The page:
No. 2: Ian Botham, India v England, Bombay, 1979-80
When Ian Botham landed in India in February 1980 for the one-off Test to celebrate the Golden Jubilee of the Indian board, he was at the height of his powers. Still only 25 years old, in the two-and-a-half years since his Test debut he had taken by storm a cricket world in need of good news after the schism caused by World Series Cricket.
In 23 Tests he had scored 1095 runs at 35.32 and taken 122 wickets at 19.22. With a self confidence and an attitude to match his performances, he seemed almost unstoppable. England arrived with their, and captain Mike Brearley's, reputation dented by a 30- defeat in a short tour of Australia, but Botham had emerged unscathed. He scored a hundred in the final Test at Melbourne and had taken 19 wickets at 19.52 overall.

Three days before the start of the Bombay Test, Botham had signalled his intent by winning a double-wicket competition, partnered by Graham Gooch, in front of 50,000 at the Wankhede. When the Test began, he continued where he left off. Indian won the toss and batted, but the conditions were made for Botham. Fearing the double spin attack of Derek Underwood and John Emburey, the groundsman had left the pitch far grassier than usual - that part of the plan worked as Underwood only bowled a handful of overs while Emburey didn't bowl at all. But the extra grass, allied to humid, overcast weather, was just what Botham wanted.

His first spell was lively but he beat the bat regularly without finding the edge. He returned just before lunch to claim the prized wicket of Sunil Gavaskar, and in the first over of his third spell removed Sandeep Patil and Kapil Dev, polishing off the innings just before the close to finish with 6 for 58.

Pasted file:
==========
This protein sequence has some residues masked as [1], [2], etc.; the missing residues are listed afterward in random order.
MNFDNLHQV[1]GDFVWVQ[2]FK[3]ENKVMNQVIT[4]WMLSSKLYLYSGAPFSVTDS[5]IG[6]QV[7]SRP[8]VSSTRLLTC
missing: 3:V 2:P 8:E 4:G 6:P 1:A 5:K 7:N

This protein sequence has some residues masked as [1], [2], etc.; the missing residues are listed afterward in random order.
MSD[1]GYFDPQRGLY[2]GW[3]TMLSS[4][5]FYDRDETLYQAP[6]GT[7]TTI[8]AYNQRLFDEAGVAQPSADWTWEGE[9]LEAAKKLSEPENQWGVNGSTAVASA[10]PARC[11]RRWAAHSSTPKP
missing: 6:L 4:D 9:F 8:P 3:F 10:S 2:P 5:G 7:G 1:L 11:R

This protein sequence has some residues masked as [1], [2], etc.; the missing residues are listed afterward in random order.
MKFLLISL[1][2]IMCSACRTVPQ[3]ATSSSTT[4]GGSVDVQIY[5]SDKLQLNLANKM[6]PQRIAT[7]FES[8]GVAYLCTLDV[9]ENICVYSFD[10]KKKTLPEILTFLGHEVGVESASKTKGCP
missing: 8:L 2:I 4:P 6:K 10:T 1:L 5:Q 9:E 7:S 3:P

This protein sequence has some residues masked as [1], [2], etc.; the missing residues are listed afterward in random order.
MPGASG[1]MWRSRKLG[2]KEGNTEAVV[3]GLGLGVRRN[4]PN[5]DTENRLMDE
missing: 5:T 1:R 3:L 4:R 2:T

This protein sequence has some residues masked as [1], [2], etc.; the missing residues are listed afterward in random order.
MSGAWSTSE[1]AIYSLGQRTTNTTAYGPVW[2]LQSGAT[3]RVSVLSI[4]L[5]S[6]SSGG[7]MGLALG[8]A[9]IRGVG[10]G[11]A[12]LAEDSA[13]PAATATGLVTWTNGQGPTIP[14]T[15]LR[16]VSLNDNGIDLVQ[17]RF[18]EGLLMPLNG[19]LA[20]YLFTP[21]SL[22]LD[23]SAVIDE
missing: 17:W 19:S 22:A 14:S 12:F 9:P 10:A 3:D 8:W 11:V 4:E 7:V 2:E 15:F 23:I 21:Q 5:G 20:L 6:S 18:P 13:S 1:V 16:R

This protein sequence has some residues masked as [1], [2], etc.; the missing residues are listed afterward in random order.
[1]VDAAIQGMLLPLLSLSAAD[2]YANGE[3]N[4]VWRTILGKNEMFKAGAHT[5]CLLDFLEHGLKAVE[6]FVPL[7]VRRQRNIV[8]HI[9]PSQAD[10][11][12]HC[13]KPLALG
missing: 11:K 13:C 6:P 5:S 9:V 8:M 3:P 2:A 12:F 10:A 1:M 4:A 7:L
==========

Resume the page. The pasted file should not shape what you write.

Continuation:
The next day was a rest day, caused by a total eclipse, and when the match resumed England were reduced to 58 for 5, unable to cope against a moving ball. Enter Botham. In two hours 26 minutes he smacked 114, sweeping the spinners superbly, adding 171 for the sixth wicket with Bob Taylor. Thanks to the pair of them, England took a first-innings lead of 54 where a deficit had earlier seemed more than likely. It was the third time that Botham had scored a hundred and taken a five-for. It was to get even better.

When India batted again on the third day, Botham bowled unchanged from just before lunch to the close - four-and-a-half hours - to end the day with 6 for 48. He swung and bounced the ball more than any other bowler, and he added a seventh wicket with the first ball of the fourth day, a diving catch by Taylor to give him a world record ten for the match. Botham's match figures of 13 for 106 would have been remarkable; his hundred on top made his performance almost superhuman.

What he said at the time
A bored Botham on amusing himself back at the hotel after the fourth day's play. "I set Crash (journalist Chris Lander) and Deadly (Underwood) a challenge: standing on the table, they had to drink some brandy, eat a tandoori chicken and read a passage from the Gideon Bible at the same time. They failed miserably." Botham, who successfully took them on at his own challenge, grabbed a wicket in the first over the next day.

How the media reported it
"Few English allrounders have ever have so dominated a game of cricket at this level," gushed The Times. "His performance, in both skill and stamina, was remarkable," was Wisden's review of the match.

This was a watershed. Botham returned home to take over the captaincy from Mike Brearley, and his form plummeted. In the next 12 Tests he played, he managed 276 runs at 13.14 and 35 wickets at 33.08, and sacked after the Lord's Test of 1981, 16 months after his Bombay triumph, he only retained his place in the XI on the request of the returning Mike Brearley. Of course, Botham's heroics against Australia later that summer are part of cricket's history, and although there were many more glory days, he went into a slow decline ... but was still feared and greatly respected as an opponent on the reputation of what he had achieved early in his career.